China’s Belt and Road Initiative and developments in the construction sector in the UAE

China’s Belt and Road Initiative (the BRI) promises an economic and commercial development strategy that is unmatched by any other global trade programme. As the United Arab Emirates (UAE) sits geographically on the crossroads of the programme, cooperation between China and the Emirates is of great importance to the success of the BRI. The UAE not only has excellent transport links, but is also home to large ports that are well positioned to service trade between Asia, Africa and Europe.

China is one of the UAE’s largest trading partners with bilateral trade reportedly forecast to grow to US$70 billion by 2020. The exchange of skills and experience, materials and resources in the construction industry is the reason for much of this success.

As a consequence of the BRI, the UAE started to gear up for becoming the hub for Chinese inbound investments into the Middle East and Africa. Multi-billion dollar infrastructure projects have recently been announced by the UAE, which it is anticipated will help the UAE to create a centre for trade to the region and a gateway to Africa and the wider Middle East.

To support ongoing commercial cooperation between the UAE and China, the UAE has taken important steps towards the modernisation of the Emirates’ federal legislation in civil and commercial matters and enhanced judicial cooperation between the two nations:

New arbitration laws

In 2018, the UAE enacted new arbitration laws, largely modelled on the United Nations Commission on International Trade Law (or UNCITRAL) Model Law on International Commercial Arbitration. It adopts a modern and favourable approach to arbitration and addresses problematic procedural issues that arose under the previous arbitration regime. Arbitration has always been a preferred dispute settlement mechanism for international contractors carrying out work in the UAE, specifically those active in the energy and power projects. Although the UAE governmental entities can still impose the country’s local court system in their tendering process, it is anticipated that an increasing number of disputes in various high value projects will be settled by arbitration.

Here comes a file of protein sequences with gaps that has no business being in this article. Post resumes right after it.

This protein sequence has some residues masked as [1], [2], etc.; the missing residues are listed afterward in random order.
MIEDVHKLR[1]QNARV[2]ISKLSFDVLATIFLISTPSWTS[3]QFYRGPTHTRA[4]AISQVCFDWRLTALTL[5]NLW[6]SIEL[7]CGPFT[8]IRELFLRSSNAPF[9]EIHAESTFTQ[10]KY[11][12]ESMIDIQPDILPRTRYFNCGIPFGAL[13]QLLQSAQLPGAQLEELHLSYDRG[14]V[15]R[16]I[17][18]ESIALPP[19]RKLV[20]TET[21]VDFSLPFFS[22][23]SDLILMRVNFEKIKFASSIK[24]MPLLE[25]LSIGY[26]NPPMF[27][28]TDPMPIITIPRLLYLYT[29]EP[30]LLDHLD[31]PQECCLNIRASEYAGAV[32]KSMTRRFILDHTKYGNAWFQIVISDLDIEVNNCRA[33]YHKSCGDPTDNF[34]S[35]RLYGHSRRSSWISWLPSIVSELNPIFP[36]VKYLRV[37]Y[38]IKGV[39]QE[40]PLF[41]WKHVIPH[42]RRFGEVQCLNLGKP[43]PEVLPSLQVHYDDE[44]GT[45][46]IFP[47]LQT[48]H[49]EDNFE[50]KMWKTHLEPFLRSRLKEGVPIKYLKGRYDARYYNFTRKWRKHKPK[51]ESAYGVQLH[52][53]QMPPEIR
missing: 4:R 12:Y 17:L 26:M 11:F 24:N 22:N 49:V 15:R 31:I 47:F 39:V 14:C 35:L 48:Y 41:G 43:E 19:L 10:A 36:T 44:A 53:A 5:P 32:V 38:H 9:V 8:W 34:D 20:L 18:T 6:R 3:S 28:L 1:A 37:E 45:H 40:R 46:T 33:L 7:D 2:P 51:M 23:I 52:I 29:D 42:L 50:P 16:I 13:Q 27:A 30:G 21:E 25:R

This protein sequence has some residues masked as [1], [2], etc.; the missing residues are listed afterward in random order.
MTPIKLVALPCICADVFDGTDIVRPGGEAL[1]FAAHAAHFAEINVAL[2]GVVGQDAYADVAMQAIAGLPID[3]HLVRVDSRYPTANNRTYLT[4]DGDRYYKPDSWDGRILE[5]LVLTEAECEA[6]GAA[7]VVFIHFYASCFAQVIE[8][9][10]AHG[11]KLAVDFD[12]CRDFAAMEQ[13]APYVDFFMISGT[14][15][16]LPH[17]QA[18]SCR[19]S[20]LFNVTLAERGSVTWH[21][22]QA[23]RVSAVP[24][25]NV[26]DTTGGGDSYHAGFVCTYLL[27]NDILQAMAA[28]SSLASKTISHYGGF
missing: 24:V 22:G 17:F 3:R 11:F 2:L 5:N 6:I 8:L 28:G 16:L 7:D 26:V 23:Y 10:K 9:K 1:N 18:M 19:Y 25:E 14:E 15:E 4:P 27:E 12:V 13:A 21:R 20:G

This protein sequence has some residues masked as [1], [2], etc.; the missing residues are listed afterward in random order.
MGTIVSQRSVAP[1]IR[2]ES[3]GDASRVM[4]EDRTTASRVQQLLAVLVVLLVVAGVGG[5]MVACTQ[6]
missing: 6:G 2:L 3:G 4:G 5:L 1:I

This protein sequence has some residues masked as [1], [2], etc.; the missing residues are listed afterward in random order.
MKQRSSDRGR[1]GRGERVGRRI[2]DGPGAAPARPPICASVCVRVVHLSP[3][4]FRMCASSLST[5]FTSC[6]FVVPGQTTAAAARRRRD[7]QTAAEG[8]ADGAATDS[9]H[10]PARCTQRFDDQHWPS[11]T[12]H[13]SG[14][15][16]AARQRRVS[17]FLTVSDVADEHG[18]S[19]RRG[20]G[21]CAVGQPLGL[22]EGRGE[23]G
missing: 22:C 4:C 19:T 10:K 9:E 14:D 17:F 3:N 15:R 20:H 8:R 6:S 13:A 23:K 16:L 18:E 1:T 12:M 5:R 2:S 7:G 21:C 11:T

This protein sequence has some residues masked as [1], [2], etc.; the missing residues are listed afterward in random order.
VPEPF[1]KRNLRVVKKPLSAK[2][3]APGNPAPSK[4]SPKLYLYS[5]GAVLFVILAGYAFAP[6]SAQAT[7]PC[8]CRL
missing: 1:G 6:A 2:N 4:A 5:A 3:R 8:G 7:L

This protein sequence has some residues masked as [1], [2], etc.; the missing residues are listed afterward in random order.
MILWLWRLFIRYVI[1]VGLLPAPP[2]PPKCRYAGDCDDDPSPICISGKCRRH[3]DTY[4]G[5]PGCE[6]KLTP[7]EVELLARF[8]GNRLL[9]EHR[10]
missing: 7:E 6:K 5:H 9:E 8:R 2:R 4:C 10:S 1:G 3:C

Introduction of the Foreign Direct Investment Law

In 2018, the UAE also relaxed the rules relating to restrictions on foreign ownership of UAE companies, with the introduction of the Foreign Direct Investment Law (Federal Law No. 19 of 2018). The new law provides a framework for foreign shareholders to own up to 100% of companies in certain designated sectors.

In June 2019, the UAE Cabinet (the executive branch of the Federation of the UAE) announced a list of 13 sectors that will be eligible for up to 100% foreign ownership. The construction sector is one of those sectors eligible to offer new economic opportunities for international investors, including investors from China, looking to explore the UAE market. It is reported that in excess of one hundred economic activities will fall under the 13 eligible sectors. It is anticipated that construction will have the lion’s share, particularly in infrastructure, renewable energy and hybrid power plants.

Historically, a common reason for construction disputes has been the structure of the project company underpinning the nationality requirement, previously fixed at 51% of the shares. With a regulatory framework now in place allowing a similar approach (between the UAE and other jurisdictions) to risk management and financing, shareholders’ disputes are expected to decrease. In addition, the smoother process in approving interim payments and variations should help facilitate timely completion of projects.

Memorandum of Understanding

On 26 October 2016, the Dubai International Financial Centre Courts (the DIFC) and Shanghai High People’s Court entered into a Memorandum of Understanding on Judicial Cooperation. As set out on the DIFC website this represented a “milestone supporting the “One Belt and Road” initiative”, with the agreement strengthening “bilateral collaboration between the two courts, paving the way for the judiciaries to work together more closely as commercial courts.”


In search of a permanent presence in the UAE, the BRI is likely to encourage continued international merger and acquisition activity to invest and develop the UAE’s infrastructure, particularly as a result of China’s growing interest in the Middle East and African construction markets. The legislative developments described above, are likely to be welcomed by contractors in China, however, entering into new markets always has its challenges. Therefore, it is always advisable to have a thorough understanding of the UAE’s legal and regulatory environments, and more specifically the legal and mandatory provisions governing the construction industry, from the design stage through to maintenance and operation.

Read more in Construction and Engineering Brief - November 2019